Monthly Archives: May 2021
For many of us, Memorial Day weekend is about cookouts, sales, watching fireworks, fellowshipping with family and friends, though this year, like last year, is a bit different because of the pandemic. However, this weekend is supposed to be about honoring those who made the ultimate sacrifice. They gave their lives serving in one of the branches of the U.S. Armed Forces.
As a military historian and working at a military college, I am very much aware of the sacrifices made every day by military personnel. Historically, LGBTQ+ soldiers have sacrificed even more. For most of the history of the U.S. military, LGBTQ+ soldiers had to be closeted because being “out” wasn’t acceptable. Being outed could have cost them their military career. Many LGBTQ+ soldiers kept their mouths shut and their business to themselves to protect themselves from harm and protect the nation.
In 1982, the U.S. military enacted a policy explicitly banning gay men and lesbians from their ranks. Before that, however, same-sex relations were criminalized and cause for discharge. And in the early 1940s, it was classified as a mental illness, disqualifying gay men and lesbians from service. In 1993, the “don’t ask, don’t tell” policy (DADT) went into effect, allowing closeted LGBTQ+ soldiers to serve in the military. Under the policy, service members would not be asked about their sexual orientation but would be discharged for disclosing it.
Many LGBTQ+ soldiers were outed as gay or lesbian by fellow soldiers and not allowed to serve. Some soldiers were killed by their fellow comrades while on active duty. If you saw the 2003 film Soldier’s Girl, you are aware of U.S. Army infantry soldier PFC Barry Winchell who was murdered on July 6, 1999, by a fellow soldier for dating a transgender woman, Calpernia Addams. The murder became a point of reference in the ongoing DADT debate. Eighteen years after DADT was enacted, Congress repealed the policy, allowing openly gay, lesbian, and bisexual people to serve in the military.
Another barrier was lifted in 2013 when spousal and family benefits were extended to same-sex married partners in the military. After ending temporarily in 2016, the ban on transgender individuals was again rescinded in 2021, allowing transgender individuals to enlist and serve in the armed forces. It’s been a long journey, but LGBTQ+ soldiers have always been part of the American military. In an era before gay marriage or open pride, military men fell in love, formed passionate friendships, and had same-sex encounters. Due to social and official discrimination, most of the stories of these LGBTQ+ soldiers have gone untold. One famous example was Baron Friedrich von Steuben, a Prussian military man hired by George Washington to whip the Continental Army into shape during the darkest days of the Revolutionary War. He was known for his bravery and the discipline and grit he brought to the American troops. Historians also believe he was gay—and served as an openly gay man in the military when sex between men was punished as a crime.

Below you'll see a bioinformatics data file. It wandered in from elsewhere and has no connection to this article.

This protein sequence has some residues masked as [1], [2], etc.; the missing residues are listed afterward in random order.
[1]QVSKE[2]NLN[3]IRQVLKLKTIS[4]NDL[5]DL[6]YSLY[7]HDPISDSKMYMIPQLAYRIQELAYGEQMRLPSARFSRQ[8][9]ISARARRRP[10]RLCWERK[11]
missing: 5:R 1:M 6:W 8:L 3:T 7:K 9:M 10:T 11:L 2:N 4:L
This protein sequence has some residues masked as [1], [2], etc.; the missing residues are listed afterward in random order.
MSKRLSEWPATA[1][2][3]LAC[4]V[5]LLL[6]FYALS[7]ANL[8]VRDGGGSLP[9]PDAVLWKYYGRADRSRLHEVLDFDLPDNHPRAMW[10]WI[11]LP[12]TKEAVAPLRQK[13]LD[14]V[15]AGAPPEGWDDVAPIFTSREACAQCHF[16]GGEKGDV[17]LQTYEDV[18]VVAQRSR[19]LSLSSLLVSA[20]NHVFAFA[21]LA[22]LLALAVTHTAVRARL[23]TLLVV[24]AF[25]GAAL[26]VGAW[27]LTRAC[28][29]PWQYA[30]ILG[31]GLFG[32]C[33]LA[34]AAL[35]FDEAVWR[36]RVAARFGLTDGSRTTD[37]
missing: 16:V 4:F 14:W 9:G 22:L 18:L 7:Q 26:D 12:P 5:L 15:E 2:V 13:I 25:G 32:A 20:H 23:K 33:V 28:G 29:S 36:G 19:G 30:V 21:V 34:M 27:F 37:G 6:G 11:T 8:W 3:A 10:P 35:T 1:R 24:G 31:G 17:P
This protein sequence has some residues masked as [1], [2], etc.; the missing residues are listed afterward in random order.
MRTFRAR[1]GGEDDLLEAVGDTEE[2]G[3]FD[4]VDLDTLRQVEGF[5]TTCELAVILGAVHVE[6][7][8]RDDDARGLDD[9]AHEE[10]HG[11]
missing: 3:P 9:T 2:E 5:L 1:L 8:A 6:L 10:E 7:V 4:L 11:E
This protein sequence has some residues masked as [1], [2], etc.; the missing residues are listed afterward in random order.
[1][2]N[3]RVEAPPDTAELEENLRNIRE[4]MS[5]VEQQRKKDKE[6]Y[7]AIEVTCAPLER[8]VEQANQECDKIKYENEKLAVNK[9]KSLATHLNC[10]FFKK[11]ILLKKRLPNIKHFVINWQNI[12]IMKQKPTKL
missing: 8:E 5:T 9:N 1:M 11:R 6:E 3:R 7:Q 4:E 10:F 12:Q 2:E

So, if you have never considered the LGBTQ+ service members who lost their lives to serve a country that didn’t respect them, you should. We shouldn’t take our freedom for granted. It comes with a price tag, and we all need to remember this. As we celebrate another Memorial Day weekend, please note this isn’t just another time to party. Today is a day set aside to remember those who have sacrificed their lives so that we may live and be free, fight against discrimination, and love who we want. These brave, unsung heroes sacrificed the truth of themselves. Let us never forget them.
Be safe, be conscious, be proud, and remember our fallen LGBTQ+ service members who died in times when being “out” wasn’t allowed. Thankfully, things seemed to have changed drastically in the U.S. military. LGBTQ+ service members are able to serve openly and without harassment. While acceptance of LGBTQ+ service members is a relatively new development in the military’s long history, the Department of Defense is committed to maintaining a strong force that reflects the nation’s diversity.
Anxiety in the heart of man causes depression, but a good word makes it glad.